That dose not sound outrageous to me. BP should fund academic activity helpful to the oil and gas industry, not the ones that oppose it.

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    pat

    Georgetown Uni’s The Hoya:

    25 Apr: The Hoya: Former Vice President Al Gore Expresses Optimism for Reversing Climate Change
    by Deepika Jonnalagadda
    The United States is at the brink of a widespread environmental revolution, former Vice President and environmental advocate Al Gore said at an event Monday afternoon in Gaston Hall.

    The event featured an introduction by University President John J. DeGioia who discussed the university’s efforts to reduce greenhouse gas emissions and educate students on complex global challenges. DeGioia cited educational programs, such as the Core Pathways project, an interdisciplinary collection of courses offered to students, as examples of ongoing initiatives at Georgetown to address climate change. Core Pathways and the Designing the Future(s) of the University Initiative cohosted the event.

    Expansive developments in renewable energy sources and storage are akin to an environmental transformation, Gore said.
    “We are now in the beginning stages of a global sustainability revolution,” Gore said. “It has the magnitude of the industrial revolution but the speed of the digital revolution.”…

    “It’s powered by new digital tools like the Internet of Things and machine learning and artificial intelligence that are giving CEOs and executive teams the ability to manage electrons and atoms and molecules with the same precision the IT companies have used in managing bits of information,” Gore said….

    Gore’s optimism for combatting environmental change stems from the fact that investments in renewable sources of energy are outperforming those in fossil fuels, he said.
    “The bankers and investors are now saying grid parity is here. Grid parity is the line below which unsubsidized renewable electricity, particularly solar, is cheaper than electricity made from burning fossil fuels,” Gore said. “Since 2010, global investments in renewable energy have exceeded investments in fossil.”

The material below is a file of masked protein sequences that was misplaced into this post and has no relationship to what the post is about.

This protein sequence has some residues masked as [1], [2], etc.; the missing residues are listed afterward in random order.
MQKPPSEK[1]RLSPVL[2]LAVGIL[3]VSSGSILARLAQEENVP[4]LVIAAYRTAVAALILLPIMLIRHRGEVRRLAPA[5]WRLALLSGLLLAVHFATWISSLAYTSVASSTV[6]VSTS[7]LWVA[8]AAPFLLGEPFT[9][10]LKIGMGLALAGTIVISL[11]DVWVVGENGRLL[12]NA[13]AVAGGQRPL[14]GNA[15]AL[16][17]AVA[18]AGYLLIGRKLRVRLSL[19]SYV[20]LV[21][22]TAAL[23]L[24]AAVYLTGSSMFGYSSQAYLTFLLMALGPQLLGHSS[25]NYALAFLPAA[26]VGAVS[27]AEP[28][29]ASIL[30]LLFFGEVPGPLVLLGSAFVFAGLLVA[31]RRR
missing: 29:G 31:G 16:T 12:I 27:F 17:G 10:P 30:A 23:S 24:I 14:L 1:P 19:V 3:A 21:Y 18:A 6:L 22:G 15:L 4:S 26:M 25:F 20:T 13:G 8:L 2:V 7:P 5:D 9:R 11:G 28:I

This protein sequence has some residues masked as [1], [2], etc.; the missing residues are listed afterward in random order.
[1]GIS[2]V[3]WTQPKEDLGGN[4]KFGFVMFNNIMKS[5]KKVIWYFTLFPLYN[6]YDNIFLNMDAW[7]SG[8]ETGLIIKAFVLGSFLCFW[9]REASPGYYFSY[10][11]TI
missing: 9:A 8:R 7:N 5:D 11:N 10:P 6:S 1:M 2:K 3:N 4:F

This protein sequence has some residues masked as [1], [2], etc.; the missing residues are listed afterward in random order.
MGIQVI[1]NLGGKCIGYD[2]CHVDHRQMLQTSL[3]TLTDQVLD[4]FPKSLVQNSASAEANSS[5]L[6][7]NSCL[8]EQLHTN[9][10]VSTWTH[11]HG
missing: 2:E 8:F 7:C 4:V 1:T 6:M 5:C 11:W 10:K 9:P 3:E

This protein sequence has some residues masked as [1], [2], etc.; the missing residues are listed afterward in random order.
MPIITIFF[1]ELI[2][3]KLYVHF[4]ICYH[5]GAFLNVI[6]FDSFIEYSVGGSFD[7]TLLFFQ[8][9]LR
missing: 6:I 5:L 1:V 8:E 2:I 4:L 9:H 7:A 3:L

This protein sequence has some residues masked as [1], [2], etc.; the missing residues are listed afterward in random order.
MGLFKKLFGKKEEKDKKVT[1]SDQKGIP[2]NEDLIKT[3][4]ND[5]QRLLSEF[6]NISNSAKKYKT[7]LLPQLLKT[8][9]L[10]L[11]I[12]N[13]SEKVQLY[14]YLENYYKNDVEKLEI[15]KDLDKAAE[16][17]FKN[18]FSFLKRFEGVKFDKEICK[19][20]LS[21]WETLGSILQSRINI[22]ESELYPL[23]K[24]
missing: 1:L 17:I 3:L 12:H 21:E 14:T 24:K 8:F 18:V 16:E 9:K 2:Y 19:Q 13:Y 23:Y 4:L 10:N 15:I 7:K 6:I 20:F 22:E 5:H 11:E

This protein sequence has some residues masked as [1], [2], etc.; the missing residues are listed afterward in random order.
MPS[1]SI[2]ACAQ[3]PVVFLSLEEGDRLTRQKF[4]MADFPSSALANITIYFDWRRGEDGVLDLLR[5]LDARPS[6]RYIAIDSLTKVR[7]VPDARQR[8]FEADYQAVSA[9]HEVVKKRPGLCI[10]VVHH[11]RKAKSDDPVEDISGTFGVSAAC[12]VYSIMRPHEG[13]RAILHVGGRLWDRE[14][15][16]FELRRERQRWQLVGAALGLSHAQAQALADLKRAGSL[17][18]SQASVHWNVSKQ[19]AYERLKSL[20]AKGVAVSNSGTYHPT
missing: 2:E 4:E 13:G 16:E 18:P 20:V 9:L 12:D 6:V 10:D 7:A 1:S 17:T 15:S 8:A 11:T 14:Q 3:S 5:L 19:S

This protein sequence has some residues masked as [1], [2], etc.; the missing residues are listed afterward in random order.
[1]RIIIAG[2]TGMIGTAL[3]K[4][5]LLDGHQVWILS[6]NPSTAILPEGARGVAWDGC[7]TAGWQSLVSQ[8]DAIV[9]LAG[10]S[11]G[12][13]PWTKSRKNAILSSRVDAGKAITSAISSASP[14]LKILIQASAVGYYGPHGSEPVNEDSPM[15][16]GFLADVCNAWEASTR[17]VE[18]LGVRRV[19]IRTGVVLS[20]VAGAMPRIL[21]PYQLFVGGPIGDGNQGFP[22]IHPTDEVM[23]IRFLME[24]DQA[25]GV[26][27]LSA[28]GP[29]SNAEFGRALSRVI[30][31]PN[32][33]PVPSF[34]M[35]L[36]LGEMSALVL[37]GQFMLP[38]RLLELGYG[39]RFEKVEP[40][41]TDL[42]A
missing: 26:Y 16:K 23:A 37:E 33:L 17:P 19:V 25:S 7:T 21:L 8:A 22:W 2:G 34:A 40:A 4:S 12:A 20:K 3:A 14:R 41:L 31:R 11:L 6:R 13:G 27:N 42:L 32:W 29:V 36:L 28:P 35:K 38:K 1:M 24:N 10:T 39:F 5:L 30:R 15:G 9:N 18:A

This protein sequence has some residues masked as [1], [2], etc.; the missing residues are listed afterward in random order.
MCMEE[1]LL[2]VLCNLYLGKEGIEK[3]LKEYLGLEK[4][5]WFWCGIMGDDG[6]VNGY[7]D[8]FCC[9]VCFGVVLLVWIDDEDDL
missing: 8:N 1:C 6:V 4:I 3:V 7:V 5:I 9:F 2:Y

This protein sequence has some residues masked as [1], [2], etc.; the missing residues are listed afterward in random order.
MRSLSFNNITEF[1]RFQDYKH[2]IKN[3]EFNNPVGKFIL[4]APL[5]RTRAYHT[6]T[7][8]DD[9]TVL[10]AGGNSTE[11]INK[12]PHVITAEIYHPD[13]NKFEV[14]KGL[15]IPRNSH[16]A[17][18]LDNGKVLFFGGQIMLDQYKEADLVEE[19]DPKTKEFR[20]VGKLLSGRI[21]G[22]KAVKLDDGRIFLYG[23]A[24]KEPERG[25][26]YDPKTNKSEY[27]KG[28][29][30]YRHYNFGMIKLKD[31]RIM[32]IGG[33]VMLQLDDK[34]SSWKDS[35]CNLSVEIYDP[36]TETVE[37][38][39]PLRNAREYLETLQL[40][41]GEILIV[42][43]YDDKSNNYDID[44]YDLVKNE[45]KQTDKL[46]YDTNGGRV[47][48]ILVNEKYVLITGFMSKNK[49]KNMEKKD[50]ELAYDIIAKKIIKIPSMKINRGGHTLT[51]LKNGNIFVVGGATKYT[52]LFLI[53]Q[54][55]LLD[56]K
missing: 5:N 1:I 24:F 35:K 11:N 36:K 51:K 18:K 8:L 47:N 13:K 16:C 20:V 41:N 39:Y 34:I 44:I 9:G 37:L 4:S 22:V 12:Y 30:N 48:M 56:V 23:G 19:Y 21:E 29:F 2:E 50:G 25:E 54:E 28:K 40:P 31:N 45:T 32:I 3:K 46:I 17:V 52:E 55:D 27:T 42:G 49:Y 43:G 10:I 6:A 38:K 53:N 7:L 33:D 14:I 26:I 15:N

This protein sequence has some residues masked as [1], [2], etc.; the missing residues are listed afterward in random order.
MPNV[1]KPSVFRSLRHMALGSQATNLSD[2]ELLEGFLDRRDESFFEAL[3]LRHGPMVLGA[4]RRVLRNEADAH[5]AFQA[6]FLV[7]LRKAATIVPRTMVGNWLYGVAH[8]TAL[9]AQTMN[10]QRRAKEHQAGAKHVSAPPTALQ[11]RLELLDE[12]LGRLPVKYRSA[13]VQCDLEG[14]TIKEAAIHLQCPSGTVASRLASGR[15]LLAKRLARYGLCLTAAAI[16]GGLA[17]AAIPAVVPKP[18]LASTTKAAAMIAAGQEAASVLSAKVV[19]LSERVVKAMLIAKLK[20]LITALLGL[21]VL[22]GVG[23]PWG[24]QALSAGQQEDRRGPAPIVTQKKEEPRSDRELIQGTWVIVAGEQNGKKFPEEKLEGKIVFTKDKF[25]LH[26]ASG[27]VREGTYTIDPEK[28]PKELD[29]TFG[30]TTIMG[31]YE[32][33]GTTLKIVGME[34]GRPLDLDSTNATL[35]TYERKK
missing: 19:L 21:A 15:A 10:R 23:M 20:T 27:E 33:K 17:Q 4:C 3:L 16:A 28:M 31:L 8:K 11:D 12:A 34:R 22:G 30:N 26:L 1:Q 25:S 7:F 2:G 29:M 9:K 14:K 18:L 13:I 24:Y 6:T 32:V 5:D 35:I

The trend has shifted away from nonrenewable resources, according to Gore, specifically noting that coal use is declining…

    Despite concerns that President Trump’s administration will dismantle environmental programs, Gore assured that the environmental actions spearheaded by local governments and businesses will allow for sustained environmental change…

    While Gore expressed optimism for the reversal of climate change in the future, he stressed the importance of remaining active, and not complacent, on the issue, calling the risks that climate change poses as the most pressing challenge of this generation. Gore underlined the growing issues associated with rising temperatures and extreme weather changes, particularly the fires, which serve as evidence of climate change…
    Gore addressed the underlying impact of climate change on civil unrest around the world…

    “If you are concerned about the climate crisis and you want to play a part in solving it, the single most meaningful thing you can do is to vote, participate, advocate for candidates whose positions reflect your values,” Gore said. “It’s important to change the light bulbs, the windows and the technology and it’s important to change the laws and the policies.”
    http://www.thehoya.com/former-vice-president-al-gore-expresses-optimism-reversing-climate-change/

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      RickWill